The front end of the rifle has numerous M-Lock cutouts to allow the users to add any accessories necessary to help make them better shooters. Lights, lasers, foregrips and the like can be added as well as appropriate iron sights or optics to the top rail which is Picatinny. We added a Lucid Optics HD-7 and found it to be a great match for the J68.
Looking under the hood, so to speak, the JARD J68 Bullpup Carbine breaks down easily by pressing a take-down button in the rear of the stock. If the rifle were not compact enough already you can make it even more so.
Operation wise there is a guide rod operated bolt, which reminded us of a few action types we have played with in the past and this may be the key to its successful operation on the range. The safety, bolt catch, bolt release and magazine release are all ambidextrous and ejection is out of the bottom.
Out at the range, the JARD 68 performed well with a variety of ammunition types. The most important thing that we did notice is that the rifle has a nice trigger. While definitely a rarity on a bullpup rifle, it really is no surprise as JARD has been making quality triggers for quite some time. It broke between 3.5 and 4 pounds. It really made us consider the possibilities of performance if JARD should ever offer a rifle caliber bullpup, or maybe one of their triggers for the AUG or Tavor.
Their muzzle brake is a wicked looking device. No, we aren't from New England, this looks wicked as in something Sandor Clegane would install on his rifle if he had one.
JARD J68 Bullpup Carbine – The Bad
Our only negative point on the JARD 68 Carbine is its appearance. It lacks the streamlined look of the AUG or even the Tavor, but when looking at its performance we want to say, “Who cares? Just as long as it works!“, and that it does.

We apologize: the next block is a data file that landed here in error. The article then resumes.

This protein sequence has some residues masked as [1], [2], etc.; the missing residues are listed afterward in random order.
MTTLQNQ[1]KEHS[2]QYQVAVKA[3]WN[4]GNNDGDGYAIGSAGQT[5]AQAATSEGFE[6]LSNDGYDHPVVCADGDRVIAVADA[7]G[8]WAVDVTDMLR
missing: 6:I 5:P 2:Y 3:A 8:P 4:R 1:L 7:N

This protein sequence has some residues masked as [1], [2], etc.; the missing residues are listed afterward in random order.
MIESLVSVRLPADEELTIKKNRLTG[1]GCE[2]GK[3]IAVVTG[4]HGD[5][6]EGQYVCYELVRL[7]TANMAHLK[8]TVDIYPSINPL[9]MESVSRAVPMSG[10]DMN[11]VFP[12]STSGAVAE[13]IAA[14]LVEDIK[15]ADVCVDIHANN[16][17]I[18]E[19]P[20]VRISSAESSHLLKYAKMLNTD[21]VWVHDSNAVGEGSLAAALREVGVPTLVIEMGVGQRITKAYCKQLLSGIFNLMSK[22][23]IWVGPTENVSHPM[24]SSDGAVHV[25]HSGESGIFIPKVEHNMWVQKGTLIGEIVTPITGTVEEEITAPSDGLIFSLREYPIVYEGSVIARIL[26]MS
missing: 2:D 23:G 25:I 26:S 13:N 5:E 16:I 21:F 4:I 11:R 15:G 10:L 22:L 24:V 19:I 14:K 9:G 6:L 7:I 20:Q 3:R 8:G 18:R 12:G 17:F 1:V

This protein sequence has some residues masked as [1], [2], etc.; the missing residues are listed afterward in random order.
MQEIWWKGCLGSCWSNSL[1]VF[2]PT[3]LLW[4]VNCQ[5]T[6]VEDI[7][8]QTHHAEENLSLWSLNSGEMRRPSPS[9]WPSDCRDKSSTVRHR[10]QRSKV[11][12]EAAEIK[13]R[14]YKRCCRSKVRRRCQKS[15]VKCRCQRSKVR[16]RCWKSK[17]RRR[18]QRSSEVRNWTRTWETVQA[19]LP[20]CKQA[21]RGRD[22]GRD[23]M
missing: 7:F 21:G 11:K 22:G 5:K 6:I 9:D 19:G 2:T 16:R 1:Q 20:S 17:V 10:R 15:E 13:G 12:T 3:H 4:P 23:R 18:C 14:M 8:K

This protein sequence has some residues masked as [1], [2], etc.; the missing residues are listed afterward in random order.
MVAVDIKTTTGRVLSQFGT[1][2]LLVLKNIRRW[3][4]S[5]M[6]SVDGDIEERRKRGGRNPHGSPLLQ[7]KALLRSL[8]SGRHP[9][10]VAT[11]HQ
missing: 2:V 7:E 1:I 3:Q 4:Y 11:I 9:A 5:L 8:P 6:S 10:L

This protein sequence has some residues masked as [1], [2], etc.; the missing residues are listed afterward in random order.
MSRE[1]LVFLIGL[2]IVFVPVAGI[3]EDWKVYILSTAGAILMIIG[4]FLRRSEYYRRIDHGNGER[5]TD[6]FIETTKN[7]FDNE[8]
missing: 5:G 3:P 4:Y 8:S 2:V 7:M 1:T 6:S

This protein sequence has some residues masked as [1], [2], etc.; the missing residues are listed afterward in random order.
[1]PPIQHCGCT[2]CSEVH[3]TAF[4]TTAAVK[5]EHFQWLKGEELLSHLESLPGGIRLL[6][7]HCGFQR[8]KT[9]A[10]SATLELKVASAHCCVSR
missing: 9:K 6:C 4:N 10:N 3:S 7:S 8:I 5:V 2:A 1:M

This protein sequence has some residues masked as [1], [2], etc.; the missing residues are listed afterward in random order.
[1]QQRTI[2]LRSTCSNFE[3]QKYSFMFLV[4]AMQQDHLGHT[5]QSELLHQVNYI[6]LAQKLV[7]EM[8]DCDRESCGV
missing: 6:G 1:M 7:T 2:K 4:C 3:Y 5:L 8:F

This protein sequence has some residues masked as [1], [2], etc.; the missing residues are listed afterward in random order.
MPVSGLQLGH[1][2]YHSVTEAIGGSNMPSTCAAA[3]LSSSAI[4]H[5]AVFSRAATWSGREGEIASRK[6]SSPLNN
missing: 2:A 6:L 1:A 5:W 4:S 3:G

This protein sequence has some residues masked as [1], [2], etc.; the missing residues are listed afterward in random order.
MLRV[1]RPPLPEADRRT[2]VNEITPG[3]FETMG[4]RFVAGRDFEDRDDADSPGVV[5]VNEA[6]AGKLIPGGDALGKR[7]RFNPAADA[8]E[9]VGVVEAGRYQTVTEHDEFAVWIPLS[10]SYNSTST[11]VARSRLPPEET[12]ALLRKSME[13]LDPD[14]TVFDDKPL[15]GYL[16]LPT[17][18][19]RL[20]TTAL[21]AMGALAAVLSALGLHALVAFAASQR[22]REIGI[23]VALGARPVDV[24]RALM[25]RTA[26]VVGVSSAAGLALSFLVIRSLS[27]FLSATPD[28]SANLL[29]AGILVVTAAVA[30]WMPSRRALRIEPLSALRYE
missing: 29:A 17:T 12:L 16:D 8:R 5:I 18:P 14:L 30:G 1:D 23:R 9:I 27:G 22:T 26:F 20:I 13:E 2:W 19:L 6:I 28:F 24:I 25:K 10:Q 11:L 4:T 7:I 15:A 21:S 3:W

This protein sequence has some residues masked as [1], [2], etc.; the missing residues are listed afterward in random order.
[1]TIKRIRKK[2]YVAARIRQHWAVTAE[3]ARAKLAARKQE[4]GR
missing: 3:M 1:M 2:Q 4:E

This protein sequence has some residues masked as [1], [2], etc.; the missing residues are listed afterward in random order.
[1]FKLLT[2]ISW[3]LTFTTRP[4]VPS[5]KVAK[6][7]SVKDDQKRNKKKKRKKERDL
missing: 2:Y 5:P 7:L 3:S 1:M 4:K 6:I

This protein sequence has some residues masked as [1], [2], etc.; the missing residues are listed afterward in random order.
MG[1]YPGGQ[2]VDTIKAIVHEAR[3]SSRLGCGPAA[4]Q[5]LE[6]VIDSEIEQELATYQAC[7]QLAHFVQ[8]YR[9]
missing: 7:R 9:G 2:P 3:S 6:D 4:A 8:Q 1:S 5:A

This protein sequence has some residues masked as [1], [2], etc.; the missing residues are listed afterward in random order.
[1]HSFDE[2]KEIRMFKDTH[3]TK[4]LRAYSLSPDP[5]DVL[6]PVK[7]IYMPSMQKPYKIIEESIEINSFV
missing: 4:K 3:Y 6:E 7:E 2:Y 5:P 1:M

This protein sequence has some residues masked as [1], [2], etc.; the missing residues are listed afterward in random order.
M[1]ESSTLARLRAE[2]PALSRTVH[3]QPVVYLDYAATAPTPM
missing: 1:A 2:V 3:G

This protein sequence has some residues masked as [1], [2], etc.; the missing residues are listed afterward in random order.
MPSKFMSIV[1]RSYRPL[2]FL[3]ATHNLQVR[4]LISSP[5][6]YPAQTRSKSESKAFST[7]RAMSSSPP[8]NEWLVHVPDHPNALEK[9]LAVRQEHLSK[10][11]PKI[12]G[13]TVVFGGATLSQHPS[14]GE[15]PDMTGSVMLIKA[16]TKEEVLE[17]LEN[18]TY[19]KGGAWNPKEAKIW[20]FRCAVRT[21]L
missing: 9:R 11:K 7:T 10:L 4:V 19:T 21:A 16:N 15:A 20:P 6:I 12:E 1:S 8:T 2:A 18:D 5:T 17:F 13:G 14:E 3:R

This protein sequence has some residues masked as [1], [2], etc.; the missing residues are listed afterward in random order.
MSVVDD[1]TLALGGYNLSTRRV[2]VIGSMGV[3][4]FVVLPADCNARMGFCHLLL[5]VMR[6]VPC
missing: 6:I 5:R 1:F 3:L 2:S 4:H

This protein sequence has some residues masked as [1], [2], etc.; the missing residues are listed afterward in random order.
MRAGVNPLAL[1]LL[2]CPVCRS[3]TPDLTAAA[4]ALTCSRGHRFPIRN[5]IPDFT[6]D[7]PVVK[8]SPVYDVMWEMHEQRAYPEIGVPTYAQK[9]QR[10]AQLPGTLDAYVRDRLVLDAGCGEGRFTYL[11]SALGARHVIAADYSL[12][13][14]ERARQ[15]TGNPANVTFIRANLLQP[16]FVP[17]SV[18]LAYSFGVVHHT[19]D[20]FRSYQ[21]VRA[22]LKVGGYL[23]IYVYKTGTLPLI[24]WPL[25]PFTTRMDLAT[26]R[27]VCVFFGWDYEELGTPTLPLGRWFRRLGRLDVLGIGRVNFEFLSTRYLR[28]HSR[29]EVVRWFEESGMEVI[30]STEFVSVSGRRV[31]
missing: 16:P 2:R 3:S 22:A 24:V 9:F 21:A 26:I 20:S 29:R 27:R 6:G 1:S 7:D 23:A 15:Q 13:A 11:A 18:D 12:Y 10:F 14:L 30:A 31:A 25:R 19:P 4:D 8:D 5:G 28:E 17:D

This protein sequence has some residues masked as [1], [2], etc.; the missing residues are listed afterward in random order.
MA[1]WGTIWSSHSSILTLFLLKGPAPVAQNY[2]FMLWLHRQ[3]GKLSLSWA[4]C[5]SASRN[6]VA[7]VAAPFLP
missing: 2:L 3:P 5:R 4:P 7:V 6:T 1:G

Other than that it is a bit on the heavy side for a pistol caliber carbine, but to quote “Boris the Blade”: “Heavy is good. Heavy is reliable, and if it does not work, you can hit him with it!”
Not that the last part will ever be an issue, but some folks do prefer more weight on their firearm of choice for that solid feel.
JARD J68 Bullpup Carbine – The Reality
Whether you are looking for a pistol caliber carbine or just another bullpup to add to your stable, the JARD J68 Bullpup Carbine has it in spades. Reliability, compact size, common use magazines, accuracy and ambidextrous controls.
Available in black or tan and chambered in 9mm, 40 S&W, and 45 ACP, we would be curious to try one of these in either 10mm or 357 SIG, because we think those two rounds might work well in this platform and there are Glock magazines available.
JARD J68 Bullpup Carbine Specs:
- Caliber: 9mm, 40 S&W, 45 ACP
- Overall length: 26.25″.
- Weight: 7.5 lbs.
- Bbl length: 17″
- MSRP: $895 (base model)
GB Guns: The Best Bullpup AND Pistol Caliber Carbine? Jard J68 Shooting Impressions
About Mike Searson
Mike Searson's career as a shooter began as a Marine Rifleman at age 17. He has worked in the firearms industry his entire adult life as a Gunsmith, Ballistician, Consultant, Salesman, Author and was first certified to teach firearms safety in 1989.
Mike has written over 2000 articles for a number of magazines, websites and newsletters including Blade, RECOIL, OFF-GRID, Tactical Officer, SWAT, Tactical World, Gun Digest, Examiner.com and the US Concealed Carry Association as well as AmmoLand Shooting Sports News.